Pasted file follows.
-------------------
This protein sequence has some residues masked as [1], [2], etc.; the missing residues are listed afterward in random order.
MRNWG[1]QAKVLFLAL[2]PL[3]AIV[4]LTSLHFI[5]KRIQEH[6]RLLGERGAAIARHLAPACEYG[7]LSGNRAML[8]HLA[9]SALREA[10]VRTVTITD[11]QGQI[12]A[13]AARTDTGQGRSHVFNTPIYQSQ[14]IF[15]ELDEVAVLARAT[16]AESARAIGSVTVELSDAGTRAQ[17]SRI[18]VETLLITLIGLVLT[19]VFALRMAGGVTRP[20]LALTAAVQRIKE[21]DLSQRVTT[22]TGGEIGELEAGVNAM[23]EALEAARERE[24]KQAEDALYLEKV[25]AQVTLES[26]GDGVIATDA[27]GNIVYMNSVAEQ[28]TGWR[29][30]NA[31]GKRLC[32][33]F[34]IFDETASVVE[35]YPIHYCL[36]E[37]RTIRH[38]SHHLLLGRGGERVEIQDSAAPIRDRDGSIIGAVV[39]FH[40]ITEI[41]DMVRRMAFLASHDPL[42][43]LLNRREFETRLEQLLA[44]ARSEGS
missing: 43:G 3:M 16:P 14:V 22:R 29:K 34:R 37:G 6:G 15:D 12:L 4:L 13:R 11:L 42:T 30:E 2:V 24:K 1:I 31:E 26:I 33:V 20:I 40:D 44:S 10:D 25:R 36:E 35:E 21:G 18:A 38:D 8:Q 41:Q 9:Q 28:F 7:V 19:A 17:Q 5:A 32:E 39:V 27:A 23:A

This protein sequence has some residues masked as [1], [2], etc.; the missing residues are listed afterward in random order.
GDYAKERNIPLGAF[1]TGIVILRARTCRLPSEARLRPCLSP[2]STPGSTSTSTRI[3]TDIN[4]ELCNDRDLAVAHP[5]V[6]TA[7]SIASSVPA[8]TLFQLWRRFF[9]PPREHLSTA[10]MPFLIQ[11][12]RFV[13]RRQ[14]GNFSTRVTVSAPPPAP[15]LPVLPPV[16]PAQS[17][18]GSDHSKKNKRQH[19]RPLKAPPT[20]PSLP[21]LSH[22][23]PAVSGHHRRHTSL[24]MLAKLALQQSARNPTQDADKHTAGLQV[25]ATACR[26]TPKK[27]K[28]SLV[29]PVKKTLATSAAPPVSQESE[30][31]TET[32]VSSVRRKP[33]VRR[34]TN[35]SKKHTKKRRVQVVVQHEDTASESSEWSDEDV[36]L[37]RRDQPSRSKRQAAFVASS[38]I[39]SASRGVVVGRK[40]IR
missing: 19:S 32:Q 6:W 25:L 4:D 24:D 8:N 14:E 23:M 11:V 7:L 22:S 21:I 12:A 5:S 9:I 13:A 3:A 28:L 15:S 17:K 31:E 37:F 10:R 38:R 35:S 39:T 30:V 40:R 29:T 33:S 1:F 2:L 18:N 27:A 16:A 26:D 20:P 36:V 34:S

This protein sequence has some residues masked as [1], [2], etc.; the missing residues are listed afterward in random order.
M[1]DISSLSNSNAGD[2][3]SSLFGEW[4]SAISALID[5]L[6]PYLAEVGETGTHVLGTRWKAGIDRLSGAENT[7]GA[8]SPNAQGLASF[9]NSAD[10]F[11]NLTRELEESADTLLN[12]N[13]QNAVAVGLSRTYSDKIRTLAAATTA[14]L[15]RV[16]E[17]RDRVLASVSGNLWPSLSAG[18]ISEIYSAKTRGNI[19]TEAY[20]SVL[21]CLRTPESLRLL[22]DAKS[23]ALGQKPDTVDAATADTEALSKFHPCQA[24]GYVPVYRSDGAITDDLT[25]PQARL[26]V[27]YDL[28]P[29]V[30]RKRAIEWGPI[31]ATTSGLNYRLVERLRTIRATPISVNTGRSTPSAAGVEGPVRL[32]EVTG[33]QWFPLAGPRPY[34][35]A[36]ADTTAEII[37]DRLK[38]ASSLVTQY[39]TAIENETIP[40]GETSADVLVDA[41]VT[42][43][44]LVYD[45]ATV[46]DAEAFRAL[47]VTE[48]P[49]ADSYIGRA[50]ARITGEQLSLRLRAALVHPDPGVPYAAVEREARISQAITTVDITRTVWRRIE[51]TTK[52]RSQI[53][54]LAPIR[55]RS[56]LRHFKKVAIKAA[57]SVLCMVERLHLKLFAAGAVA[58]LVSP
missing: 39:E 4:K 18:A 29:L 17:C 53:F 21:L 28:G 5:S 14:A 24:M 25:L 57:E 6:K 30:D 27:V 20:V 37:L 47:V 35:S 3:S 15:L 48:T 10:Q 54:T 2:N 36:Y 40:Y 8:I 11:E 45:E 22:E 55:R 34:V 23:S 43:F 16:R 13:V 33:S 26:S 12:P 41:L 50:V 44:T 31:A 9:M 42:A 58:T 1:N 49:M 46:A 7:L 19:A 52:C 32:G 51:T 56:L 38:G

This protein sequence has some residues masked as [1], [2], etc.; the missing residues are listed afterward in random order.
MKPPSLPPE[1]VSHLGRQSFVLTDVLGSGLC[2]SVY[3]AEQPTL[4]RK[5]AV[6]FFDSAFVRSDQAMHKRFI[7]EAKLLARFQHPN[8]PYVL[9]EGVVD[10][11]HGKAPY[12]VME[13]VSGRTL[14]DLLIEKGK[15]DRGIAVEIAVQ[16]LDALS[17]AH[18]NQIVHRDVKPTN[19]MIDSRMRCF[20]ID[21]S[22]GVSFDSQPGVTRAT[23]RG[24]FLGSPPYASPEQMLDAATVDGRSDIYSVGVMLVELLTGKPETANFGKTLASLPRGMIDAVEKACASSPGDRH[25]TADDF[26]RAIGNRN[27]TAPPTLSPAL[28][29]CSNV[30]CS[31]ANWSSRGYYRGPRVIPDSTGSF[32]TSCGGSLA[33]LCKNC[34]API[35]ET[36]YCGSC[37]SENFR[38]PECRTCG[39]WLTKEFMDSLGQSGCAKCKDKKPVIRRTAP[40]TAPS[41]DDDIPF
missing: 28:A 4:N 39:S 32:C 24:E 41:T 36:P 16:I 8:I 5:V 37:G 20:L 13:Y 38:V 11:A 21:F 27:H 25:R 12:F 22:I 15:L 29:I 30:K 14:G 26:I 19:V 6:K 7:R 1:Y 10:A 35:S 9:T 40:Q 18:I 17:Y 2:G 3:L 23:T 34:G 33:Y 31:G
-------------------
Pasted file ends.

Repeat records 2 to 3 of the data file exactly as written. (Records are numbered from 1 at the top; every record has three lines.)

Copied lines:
This protein sequence has some residues masked as [1], [2], etc.; the missing residues are listed afterward in random order.
GDYAKERNIPLGAF[1]TGIVILRARTCRLPSEARLRPCLSP[2]STPGSTSTSTRI[3]TDIN[4]ELCNDRDLAVAHP[5]V[6]TA[7]SIASSVPA[8]TLFQLWRRFF[9]PPREHLSTA[10]MPFLIQ[11][12]RFV[13]RRQ[14]GNFSTRVTVSAPPPAP[15]LPVLPPV[16]PAQS[17][18]GSDHSKKNKRQH[19]RPLKAPPT[20]PSLP[21]LSH[22][23]PAVSGHHRRHTSL[24]MLAKLALQQSARNPTQDADKHTAGLQV[25]ATACR[26]TPKK[27]K[28]SLV[29]PVKKTLATSAAPPVSQESE[30][31]TET[32]VSSVRRKP[33]VRR[34]TN[35]SKKHTKKRRVQVVVQHEDTASESSEWSDEDV[36]L[37]RRDQPSRSKRQAAFVASS[38]I[39]SASRGVVVGRK[40]IR
missing: 19:S 32:Q 6:W 25:L 4:D 24:D 8:N 14:E 23:M 11:V 7:L 22:S 21:I 12:A 5:S 9:I 13:A 3:A 28:L 15:S 17:K 31:E 37:F 10:R 38:R 35:S 39:T 30:V 40:R 29:T 33:S 1:F 2:L 18:N 27:A 16:A 26:D 20:P 36:V 34:S

This protein sequence has some residues masked as [1], [2], etc.; the missing residues are listed afterward in random order.
M[1]DISSLSNSNAGD[2][3]SSLFGEW[4]SAISALID[5]L[6]PYLAEVGETGTHVLGTRWKAGIDRLSGAENT[7]GA[8]SPNAQGLASF[9]NSAD[10]F[11]NLTRELEESADTLLN[12]N[13]QNAVAVGLSRTYSDKIRTLAAATTA[14]L[15]RV[16]E[17]RDRVLASVSGNLWPSLSAG[18]ISEIYSAKTRGNI[19]TEAY[20]SVL[21]CLRTPESLRLL[22]DAKS[23]ALGQKPDTVDAATADTEALSKFHPCQA[24]GYVPVYRSDGAITDDLT[25]PQARL[26]V[27]YDL[28]P[29]V[30]RKRAIEWGPI[31]ATTSGLNYRLVERLRTIRATPISVNTGRSTPSAAGVEGPVRL[32]EVTG[33]QWFPLAGPRPY[34][35]A[36]ADTTAEII[37]DRLK[38]ASSLVTQY[39]TAIENETIP[40]GETSADVLVDA[41]VT[42][43][44]LVYD[45]ATV[46]DAEAFRAL[47]VTE[48]P[49]ADSYIGRA[50]ARITGEQLSLRLRAALVHPDPGVPYAAVEREARISQAITTVDITRTVWRRIE[51]TTK[52]RSQI[53][54]LAPIR[55]RS[56]LRHFKKVAIKAA[57]SVLCMVERLHLKLFAAGAVA[58]LVSP
missing: 39:E 4:K 18:A 29:L 17:C 53:F 21:L 28:G 5:S 14:A 24:M 25:L 57:E 6:K 30:D 27:V 20:V 37:L 47:V 35:S 3:S 15:L 48:T 10:Q 54:T 2:N 36:Y 40:Y 8:I 11:E 45:E 22:E 55:R 34:V 23:S 43:F 16:R 13:V 33:S 26:S 12:P 41:L 50:V 44:T 31:A 9:M 42:A 58:T 1:N 49:M 46:A 7:L 19:A 52:C 32:G 51:T 56:L 38:G